Except for Sara Palin, and the oil industry, most people would agree that the Arctic National Wildlife Refuge should remain off limits for drilling. That leaves North Dakota (of all places) as the last remaining untapped oil reserve in the country. Unfortunately, the fracking procedure is the only viable method to get the goop out of the ground. Although estimates on the amount of oil below ground range as high as 503,000,000,000 barrels, the U.S. Geological survey estimates the true total is closer to 3.65 billion barrels. Although that is STILL a lot of oil, it represents about a one year supply of imported oil. In my opinion, it makes no sense to make thousands of acres of land in North Dakota, Montana and Saskatchewan Province unusable for decades in order to gain one year’s relief from imported oil. In addition, folks in Minnesota and Wisconsin aren't happy about the fact that their silica sand has suddenly become a hot commodity.
Who’s REALLY the main force in favor of fracking and the $7 billion Keystone XL pipeline?
The Koch brothers, but they won’t admit it. They're also getting a lot of help from Representative Cliff Stearns of Florida, who happens to be the chairman of the House Energy and Commerce subcommittee on Oversight and Investigations. Not surprisingly, he's also a Republican.
Their father (Fred) was one of the founding members of the John Birch Society, so it’s not surprising that they want as little government as possible. From 1999 to 2003, their company (Koch Industries) was fined $400,000,000 in fines, penalties, and judgments for environmental violations, which explains why all of their political benefactors (Governor Perry being one) are in favor of “rebuilding the EPA”.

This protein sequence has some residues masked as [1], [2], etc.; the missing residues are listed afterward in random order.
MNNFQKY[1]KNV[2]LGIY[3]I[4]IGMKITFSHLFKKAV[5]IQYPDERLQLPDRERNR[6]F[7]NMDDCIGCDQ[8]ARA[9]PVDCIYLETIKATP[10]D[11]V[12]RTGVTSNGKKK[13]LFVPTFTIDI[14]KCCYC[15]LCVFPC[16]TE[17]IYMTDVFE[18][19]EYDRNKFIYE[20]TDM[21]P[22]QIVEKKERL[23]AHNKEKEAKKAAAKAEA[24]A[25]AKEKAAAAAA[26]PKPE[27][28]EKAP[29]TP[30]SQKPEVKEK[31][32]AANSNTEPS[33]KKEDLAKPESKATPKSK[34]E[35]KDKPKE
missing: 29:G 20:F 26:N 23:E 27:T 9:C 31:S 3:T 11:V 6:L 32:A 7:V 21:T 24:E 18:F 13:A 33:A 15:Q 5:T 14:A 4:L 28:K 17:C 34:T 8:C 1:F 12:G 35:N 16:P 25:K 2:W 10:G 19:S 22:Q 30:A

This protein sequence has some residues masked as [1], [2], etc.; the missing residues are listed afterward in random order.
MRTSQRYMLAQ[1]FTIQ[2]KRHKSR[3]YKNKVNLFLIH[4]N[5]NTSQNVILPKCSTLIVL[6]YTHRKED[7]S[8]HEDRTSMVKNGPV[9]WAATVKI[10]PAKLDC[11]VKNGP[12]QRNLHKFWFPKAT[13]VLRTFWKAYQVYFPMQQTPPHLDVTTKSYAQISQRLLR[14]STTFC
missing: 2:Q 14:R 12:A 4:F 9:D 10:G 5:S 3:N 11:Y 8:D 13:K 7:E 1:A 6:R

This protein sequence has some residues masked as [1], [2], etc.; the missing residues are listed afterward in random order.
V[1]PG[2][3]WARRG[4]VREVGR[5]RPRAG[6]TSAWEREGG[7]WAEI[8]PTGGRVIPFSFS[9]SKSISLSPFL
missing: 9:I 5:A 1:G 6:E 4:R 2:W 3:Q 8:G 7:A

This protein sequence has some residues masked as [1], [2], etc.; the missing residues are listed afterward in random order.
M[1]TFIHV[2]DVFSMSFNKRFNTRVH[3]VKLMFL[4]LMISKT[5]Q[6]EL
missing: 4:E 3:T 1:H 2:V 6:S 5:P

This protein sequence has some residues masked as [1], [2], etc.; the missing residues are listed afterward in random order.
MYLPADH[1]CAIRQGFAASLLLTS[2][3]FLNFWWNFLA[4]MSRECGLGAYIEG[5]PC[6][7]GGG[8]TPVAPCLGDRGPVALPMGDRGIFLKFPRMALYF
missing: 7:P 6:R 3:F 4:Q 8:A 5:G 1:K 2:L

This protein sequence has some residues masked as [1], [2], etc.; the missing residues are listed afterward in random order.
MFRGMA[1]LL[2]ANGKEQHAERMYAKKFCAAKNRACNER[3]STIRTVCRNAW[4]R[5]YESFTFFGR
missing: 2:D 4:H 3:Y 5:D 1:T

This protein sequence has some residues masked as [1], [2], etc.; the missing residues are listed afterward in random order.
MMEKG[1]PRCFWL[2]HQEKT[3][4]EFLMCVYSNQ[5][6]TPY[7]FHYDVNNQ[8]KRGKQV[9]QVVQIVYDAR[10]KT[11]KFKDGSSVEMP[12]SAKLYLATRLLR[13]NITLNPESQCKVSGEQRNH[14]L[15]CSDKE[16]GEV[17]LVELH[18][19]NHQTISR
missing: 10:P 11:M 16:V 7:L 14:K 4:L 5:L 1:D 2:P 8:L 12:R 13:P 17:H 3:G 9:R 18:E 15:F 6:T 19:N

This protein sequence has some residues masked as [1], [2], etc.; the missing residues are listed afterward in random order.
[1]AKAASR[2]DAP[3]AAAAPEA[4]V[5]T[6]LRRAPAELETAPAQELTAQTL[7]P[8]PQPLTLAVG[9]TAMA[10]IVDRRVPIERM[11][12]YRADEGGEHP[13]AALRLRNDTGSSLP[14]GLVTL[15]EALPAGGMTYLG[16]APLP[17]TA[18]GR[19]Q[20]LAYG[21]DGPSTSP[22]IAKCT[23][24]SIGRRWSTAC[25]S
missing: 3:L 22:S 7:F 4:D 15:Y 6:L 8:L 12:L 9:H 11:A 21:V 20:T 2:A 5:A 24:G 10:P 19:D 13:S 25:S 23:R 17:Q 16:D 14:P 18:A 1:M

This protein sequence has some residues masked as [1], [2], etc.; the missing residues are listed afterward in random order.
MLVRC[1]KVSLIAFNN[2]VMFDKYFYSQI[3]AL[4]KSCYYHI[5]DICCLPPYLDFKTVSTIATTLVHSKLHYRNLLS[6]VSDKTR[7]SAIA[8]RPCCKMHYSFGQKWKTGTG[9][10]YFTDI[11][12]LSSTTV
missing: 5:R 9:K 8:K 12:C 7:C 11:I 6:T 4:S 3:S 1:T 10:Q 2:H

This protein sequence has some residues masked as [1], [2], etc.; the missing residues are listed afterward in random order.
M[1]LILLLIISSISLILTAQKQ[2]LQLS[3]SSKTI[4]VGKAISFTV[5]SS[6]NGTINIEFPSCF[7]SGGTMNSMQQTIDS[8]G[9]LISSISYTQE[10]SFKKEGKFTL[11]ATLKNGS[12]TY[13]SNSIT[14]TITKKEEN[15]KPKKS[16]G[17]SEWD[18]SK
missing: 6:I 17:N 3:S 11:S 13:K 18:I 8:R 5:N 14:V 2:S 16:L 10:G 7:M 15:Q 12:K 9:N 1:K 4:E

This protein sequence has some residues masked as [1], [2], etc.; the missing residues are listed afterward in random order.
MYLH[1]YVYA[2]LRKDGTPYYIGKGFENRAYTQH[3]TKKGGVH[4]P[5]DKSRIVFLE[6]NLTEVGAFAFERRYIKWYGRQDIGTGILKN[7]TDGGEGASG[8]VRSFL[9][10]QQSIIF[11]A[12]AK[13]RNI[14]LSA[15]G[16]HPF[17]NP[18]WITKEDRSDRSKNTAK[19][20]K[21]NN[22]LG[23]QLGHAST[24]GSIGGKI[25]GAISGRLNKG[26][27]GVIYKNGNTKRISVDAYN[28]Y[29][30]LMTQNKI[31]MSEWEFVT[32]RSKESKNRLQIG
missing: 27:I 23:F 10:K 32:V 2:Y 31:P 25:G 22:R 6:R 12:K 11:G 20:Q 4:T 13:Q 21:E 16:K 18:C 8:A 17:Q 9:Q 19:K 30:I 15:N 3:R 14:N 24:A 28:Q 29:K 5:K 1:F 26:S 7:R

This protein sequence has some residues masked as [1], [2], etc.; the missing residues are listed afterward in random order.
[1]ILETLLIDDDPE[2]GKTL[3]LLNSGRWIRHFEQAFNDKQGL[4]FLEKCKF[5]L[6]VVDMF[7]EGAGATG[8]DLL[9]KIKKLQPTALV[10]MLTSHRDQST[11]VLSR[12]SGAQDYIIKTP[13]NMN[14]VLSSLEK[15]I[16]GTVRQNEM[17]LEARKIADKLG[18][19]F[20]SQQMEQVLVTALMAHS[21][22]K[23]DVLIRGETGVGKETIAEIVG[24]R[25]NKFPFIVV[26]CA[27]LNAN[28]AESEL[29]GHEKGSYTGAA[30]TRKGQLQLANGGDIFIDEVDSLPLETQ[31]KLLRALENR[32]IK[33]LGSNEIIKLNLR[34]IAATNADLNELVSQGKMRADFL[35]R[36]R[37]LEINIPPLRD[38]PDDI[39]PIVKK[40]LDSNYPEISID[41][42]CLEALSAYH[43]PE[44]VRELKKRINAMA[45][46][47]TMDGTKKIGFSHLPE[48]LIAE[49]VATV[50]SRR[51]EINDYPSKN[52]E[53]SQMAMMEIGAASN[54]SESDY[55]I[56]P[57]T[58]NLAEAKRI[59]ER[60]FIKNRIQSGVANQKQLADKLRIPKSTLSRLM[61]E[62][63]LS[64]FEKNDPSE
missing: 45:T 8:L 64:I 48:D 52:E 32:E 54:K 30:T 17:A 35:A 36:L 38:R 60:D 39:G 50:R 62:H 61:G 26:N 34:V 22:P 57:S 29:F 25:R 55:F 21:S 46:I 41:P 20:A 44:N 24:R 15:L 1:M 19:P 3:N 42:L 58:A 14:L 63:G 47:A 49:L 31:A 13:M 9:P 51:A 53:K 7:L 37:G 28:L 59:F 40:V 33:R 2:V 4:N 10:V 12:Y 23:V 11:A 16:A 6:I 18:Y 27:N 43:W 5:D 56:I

Koch Industries is the second largest private company in America. Although the company earned an estimated $100 billion in 2009, it paid NO income tax. The company has spent more than $50,000,000 to lobby Congress since 2006, and its support of the Tea Party and Americans for Prosperity(which David Koch founded in 2003) are directly responsible for the stalemate in Congress that we all endured throughout 2011. The Supreme Court decision of January 21, 2010 will inevitably make lobbying efforts even more egrarious than they already are. A guy named Newt recently received a $5,000,000 check from a casino owner named Sheldon Adelson.
Fracking isn’t going to go away any time soon in the United States, but
starting February 1, drilling operators are going to be required to disclose what chemicals they use during the drilling process, as well as how much water they use. For the record, most wells use about 1,000,000 gallons of water a day, which is tough to justify in Texas, which just went through its worst drought since 1948.
To borrow a phrase form the “war on drugs” we should all just say “NO” to the Keystone XL pipeline. More importantly, we all need to write to our congressman, and demand that the discussion of the pipeline should be “uncoupled” from any other legislation, including the proposed extension of the payroll tax cut bill.